A Answers (2)
If your ankles are getting sore, please back off your distance by 25%. Also please make sure that you warm up. Often times, weakness in the core muscles (stomach, low back and hips) can contribute to increased stress and demand on other parts of the body, so try and add core training and flexibility training into your program along with your decrease in total distance. Finally, as part of your cardio training, make sure that you walk 10,000 steps/day. You can also add in interval training (walk for 60 seconds, jog/run for 30 seconds and then repeat this process for your 1 mile to begin). Interval training will burn more calories than slower, longer distance work.Helpful? 1 person found this helpful.
National Academy of Sports Medicine answered
One way to decrease the soreness after your runs is to perform a proper warm-up and cool-down. Very often, we start and finish our runs without giving our warm-up or cool-down a single thought. Warming up is important, because it prepares your body for the increased stress and demand you're putting on it by running. The cool down alleviates some of the stress you've just put your body through, and in turn helps you recover more efficiently!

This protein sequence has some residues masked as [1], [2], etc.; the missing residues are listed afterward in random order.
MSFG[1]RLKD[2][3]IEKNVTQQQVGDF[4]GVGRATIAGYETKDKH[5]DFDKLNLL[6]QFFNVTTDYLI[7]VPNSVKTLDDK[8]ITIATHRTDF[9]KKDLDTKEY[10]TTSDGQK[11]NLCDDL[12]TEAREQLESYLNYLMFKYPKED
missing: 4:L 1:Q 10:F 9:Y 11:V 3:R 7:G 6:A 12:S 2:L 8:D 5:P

Foam roll muscles your muscles that are tight. Runners commonly have tight IT-bands (outer thigh) adductor (inner thigh) and soleus (calf) muscles. Foam roll these for 30 seconds on each side.
Next - stetch these muscles by holding each stretch for 1-2 seconds and repeating 5 to 10 times per stretch.
Do exactly the same as you did in your warm-up, but instead of 1-2 second holds per stretch, hold each for 30 seconds, and perform 1-2 sets per muscle.